Two of the original questions were slightly unsatisfactory so were omitted from the article. I’d rather forgotten about the whole project, partly because I hadn’t had the opportunity recently to teach in an environment where the test would be appropriate. But following a recent discussion about the article with my online friend from across the Atlantic, Paul Swaney, I decided to revive it for the Intermediate Group at Richmond Junior Club, making some minor changes to two of the other positions in the process. This group is for children of primary school age who have mastered the basics and understand notation, but who are not yet ready for serious competition. Their ratings would be up to about 800/1000 ELO and their ECF grades up to about 40/50. My previous experience is that players of about 1500 ELO/100 ECF will get most of the questions right, but anyone much below that will struggle to get more than a few correct.

My interest in these questions is not so much the answers that the children give but the reasons for their answers. I have to bear in mind, of course, that young children are not always very good at putting their thoughts into words and their words onto paper.

This is Q1: a basic test of endgame knowledge. I repeat this over and over again with my pupils, so some of them will get it right. Others will choose a random move, saying that if Black replies with c2 they’ll be able to capture the pawn. This is an error in differentiation. I explain to them it’s like me asking what the difference is between Jack and Joe, and getting the reply “Jack’s a boy”.

It occurred to me that there’s a slight problem with interpreting the reasons they give for their answers to this question. Many children think ‘stalemate’ is just another word for draw and announce ‘stalemate’ when they reach a position with king against king. If they say that they’ll play Kc1 because they’re more likely to get stalemate they might have the right reason, or they might just be saying it because they’re anticipating c2 in reply.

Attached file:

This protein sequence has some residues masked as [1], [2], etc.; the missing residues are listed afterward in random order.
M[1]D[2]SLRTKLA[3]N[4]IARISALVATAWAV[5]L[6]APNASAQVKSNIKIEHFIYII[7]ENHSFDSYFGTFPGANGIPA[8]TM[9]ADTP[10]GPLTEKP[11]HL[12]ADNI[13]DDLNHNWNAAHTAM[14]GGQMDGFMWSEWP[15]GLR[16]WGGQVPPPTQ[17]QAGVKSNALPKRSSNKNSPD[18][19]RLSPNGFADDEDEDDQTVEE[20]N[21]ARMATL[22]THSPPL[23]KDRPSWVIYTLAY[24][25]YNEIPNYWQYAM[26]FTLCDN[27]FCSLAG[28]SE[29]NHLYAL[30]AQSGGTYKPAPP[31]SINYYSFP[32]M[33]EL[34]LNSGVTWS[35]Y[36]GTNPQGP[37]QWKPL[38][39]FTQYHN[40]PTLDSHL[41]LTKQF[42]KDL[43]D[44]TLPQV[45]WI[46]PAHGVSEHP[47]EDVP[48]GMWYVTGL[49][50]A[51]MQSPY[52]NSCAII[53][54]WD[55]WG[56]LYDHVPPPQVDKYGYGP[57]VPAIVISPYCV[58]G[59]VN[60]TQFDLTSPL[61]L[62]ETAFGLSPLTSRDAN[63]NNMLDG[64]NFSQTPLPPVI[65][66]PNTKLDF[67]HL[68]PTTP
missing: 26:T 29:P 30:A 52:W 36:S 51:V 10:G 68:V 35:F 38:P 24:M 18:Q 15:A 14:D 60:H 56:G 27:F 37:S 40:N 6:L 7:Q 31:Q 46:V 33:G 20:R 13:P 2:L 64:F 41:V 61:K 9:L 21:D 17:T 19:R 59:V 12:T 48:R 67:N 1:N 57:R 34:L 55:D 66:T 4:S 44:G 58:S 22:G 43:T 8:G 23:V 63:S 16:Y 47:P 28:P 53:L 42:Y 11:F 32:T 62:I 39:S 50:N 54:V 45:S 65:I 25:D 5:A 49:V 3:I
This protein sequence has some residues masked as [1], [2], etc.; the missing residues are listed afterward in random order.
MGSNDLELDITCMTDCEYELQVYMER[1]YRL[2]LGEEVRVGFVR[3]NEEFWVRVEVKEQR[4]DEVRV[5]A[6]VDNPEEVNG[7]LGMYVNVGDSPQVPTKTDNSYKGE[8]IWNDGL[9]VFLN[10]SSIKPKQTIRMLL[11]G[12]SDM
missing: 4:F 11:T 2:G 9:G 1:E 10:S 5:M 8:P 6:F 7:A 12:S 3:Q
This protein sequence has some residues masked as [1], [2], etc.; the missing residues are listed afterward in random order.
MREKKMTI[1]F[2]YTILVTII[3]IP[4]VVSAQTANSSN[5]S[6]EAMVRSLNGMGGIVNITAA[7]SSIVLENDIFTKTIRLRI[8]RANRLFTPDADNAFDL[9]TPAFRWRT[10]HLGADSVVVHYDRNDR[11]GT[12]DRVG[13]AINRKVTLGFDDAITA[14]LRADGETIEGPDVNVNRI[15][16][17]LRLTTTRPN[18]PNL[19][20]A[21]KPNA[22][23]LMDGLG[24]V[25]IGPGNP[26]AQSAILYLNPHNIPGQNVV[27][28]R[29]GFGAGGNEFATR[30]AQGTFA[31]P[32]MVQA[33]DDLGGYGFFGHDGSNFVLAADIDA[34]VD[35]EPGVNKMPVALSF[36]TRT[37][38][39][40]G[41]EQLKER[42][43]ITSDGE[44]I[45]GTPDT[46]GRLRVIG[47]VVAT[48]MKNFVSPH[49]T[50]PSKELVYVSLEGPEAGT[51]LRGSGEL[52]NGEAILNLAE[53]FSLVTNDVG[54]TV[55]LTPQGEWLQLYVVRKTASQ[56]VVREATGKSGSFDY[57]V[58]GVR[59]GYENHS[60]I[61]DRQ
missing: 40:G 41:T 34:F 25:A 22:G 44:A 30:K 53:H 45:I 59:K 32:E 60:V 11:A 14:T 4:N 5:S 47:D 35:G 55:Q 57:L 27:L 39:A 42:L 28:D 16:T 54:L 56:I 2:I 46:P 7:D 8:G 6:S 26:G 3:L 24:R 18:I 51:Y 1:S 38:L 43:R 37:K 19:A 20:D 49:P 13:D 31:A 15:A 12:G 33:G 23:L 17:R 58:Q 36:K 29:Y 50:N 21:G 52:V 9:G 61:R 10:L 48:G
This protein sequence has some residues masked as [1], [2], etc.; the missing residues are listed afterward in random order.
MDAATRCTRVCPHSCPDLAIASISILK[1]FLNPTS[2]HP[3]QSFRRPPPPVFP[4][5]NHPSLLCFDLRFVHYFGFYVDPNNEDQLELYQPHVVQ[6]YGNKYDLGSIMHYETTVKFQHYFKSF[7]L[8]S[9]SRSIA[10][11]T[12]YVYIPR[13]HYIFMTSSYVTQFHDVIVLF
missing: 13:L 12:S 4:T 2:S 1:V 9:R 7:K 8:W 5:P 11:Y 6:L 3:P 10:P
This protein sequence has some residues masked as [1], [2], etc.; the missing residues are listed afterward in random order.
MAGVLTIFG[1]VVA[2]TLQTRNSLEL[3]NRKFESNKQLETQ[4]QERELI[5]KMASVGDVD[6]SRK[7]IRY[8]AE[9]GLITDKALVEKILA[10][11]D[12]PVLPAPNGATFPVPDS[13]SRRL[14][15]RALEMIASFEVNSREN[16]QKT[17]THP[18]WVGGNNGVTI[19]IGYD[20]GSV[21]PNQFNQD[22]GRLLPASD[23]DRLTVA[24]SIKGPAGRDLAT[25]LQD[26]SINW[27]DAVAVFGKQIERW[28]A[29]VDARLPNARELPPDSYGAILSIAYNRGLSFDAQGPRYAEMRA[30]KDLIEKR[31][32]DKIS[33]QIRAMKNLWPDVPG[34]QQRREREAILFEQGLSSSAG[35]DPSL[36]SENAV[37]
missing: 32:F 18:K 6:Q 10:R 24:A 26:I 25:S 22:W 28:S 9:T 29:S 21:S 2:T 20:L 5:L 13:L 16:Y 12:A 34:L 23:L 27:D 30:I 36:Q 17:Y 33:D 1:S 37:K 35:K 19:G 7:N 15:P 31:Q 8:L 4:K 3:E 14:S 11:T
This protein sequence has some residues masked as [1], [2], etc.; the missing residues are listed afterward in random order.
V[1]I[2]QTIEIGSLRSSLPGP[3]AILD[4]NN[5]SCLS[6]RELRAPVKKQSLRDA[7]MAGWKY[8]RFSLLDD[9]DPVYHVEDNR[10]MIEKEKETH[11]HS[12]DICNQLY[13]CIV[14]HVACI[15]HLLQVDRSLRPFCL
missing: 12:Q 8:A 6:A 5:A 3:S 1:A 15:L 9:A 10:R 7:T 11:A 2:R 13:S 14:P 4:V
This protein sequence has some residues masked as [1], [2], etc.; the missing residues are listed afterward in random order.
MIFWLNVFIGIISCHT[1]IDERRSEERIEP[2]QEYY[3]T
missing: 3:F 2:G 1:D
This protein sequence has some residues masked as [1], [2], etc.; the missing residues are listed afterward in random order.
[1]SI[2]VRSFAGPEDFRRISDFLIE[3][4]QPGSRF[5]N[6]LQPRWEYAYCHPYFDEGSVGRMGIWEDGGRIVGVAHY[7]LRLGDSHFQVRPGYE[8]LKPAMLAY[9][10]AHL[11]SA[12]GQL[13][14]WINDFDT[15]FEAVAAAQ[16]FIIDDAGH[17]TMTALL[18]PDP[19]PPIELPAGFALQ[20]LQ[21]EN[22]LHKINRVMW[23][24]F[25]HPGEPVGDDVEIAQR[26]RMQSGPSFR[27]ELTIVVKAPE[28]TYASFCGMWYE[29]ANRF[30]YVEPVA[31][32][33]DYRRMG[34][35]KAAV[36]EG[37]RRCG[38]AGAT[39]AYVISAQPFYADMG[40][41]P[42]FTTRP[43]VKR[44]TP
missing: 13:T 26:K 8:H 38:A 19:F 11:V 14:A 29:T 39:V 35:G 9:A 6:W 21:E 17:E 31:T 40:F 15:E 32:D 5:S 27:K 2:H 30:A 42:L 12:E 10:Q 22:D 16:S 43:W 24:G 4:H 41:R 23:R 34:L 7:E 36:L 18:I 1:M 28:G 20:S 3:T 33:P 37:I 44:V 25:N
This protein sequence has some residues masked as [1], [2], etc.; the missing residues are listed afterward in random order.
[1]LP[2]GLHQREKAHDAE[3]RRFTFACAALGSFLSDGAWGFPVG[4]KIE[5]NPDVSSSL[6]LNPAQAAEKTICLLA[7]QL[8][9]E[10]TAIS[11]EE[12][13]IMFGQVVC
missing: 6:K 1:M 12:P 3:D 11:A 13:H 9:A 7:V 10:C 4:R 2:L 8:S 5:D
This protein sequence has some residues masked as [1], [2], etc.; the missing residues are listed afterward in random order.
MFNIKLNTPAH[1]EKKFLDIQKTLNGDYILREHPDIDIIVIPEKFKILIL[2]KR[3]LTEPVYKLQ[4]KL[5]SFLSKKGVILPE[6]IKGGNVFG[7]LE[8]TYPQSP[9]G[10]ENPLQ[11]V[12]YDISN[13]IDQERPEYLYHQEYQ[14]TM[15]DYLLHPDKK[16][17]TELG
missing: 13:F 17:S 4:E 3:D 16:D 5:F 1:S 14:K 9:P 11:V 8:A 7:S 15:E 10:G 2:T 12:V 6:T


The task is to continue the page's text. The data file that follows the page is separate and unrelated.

In Q2 we have a pawn on the seventh rank about to promote. But there’s a problem: Black is threatening mate in 1, which, because it relies on a pin, is not easy to see at this level. The other problem is that, because promotions are very common in games played by young children and a queen is almost always chosen, they find it very difficult even to consider the idea of promoting to anything other than a queen.

As expected, most children at this level promote to a queen here, overlooking the mate. They will often point out that next move they intend to play Q(either)g8#. Some children will play something else instead even though they haven’t seen Black’s mate threat, thinking that promotion can wait. So Rd1, for instance, is sometimes chosen. Some children move the rook, explaining that they’ve seen the mate and want to provide an escape square for their king on g1, overlooking that they’re just allowing mate in 2. Some children will stop the mate by playing a move like c4 or Kh2. Only a few will even consider promoting to a knight rather than a queen because the idea of promoting to a queen is so ingrained. When I ask children how many possible moves they have with the pawn on f7 they’ll usually say ‘one’: it takes me a very long time to persuade them that the answer is actually ‘four’.

When I first devised Q3 I expected it to be a straight choice between captures on d4. I was wondering how many would choose the rook capture because they wanted to avoid doubled pawns. At this level at least half the children, typically, will give an incorrect answer. A few will mention doubled pawns but most will not: children will usually see the rook capture first because pawns move and capture in different ways and play it with no further thought.